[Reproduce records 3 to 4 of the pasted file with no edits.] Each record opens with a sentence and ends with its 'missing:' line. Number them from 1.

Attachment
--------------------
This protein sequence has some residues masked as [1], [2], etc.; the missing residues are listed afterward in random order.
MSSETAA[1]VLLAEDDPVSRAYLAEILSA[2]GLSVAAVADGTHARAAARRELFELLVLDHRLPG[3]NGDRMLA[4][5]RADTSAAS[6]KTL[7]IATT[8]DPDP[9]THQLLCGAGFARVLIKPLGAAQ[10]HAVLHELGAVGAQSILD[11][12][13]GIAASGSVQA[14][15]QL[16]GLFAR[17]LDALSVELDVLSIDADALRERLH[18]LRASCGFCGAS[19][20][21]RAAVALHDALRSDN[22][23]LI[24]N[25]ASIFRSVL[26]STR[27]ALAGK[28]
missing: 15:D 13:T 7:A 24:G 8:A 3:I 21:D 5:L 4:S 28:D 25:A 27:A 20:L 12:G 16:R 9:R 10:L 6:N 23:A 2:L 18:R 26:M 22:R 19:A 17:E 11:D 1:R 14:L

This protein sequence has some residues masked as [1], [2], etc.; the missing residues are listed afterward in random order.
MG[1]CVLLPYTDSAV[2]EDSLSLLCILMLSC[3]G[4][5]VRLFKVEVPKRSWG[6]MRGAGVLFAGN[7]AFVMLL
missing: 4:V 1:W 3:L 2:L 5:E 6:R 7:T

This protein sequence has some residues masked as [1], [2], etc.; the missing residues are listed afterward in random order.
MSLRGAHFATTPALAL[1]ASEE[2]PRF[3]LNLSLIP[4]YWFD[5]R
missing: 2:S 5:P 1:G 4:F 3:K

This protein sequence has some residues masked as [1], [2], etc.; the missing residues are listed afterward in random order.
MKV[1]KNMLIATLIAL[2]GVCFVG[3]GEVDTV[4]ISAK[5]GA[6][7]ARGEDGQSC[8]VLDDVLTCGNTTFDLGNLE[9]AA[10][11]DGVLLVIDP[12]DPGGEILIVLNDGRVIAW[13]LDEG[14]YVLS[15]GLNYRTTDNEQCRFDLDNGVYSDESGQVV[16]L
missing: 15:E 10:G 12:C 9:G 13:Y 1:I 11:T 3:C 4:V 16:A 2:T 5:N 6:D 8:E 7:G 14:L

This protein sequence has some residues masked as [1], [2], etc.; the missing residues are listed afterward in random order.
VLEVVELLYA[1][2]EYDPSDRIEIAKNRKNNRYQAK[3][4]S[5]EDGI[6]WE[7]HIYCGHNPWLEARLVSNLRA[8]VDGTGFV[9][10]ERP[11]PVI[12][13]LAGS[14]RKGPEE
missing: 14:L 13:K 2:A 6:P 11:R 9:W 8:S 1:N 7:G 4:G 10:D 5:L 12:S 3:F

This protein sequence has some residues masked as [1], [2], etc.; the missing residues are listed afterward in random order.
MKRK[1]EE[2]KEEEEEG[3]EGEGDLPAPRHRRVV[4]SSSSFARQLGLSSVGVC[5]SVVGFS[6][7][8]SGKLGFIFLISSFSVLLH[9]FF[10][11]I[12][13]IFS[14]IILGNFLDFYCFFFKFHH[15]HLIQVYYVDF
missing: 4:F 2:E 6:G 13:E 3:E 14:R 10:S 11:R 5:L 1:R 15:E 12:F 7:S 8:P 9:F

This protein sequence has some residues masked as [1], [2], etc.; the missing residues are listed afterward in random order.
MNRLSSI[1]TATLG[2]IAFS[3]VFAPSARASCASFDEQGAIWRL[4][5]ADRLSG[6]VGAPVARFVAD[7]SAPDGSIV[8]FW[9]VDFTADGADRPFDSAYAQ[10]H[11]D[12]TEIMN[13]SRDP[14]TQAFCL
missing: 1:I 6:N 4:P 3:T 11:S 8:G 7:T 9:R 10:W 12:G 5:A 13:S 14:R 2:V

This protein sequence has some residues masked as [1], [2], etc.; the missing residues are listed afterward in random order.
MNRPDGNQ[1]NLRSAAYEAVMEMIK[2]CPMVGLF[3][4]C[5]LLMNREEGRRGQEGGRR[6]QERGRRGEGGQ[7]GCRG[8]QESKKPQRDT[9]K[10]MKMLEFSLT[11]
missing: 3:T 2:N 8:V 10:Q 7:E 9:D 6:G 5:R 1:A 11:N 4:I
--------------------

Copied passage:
This protein sequence has some residues masked as [1], [2], etc.; the missing residues are listed afterward in random order.
MSLRGAHFATTPALAL[1]ASEE[2]PRF[3]LNLSLIP[4]YWFD[5]R
missing: 2:S 5:P 1:G 4:F 3:K

This protein sequence has some residues masked as [1], [2], etc.; the missing residues are listed afterward in random order.
MKV[1]KNMLIATLIAL[2]GVCFVG[3]GEVDTV[4]ISAK[5]GA[6][7]ARGEDGQSC[8]VLDDVLTCGNTTFDLGNLE[9]AA[10][11]DGVLLVIDP[12]DPGGEILIVLNDGRVIAW[13]LDEG[14]YVLS[15]GLNYRTTDNEQCRFDLDNGVYSDESGQVV[16]L
missing: 15:E 10:G 12:C 9:G 13:Y 1:I 11:T 3:C 4:V 16:A 2:T 5:N 6:D 8:E 7:G 14:L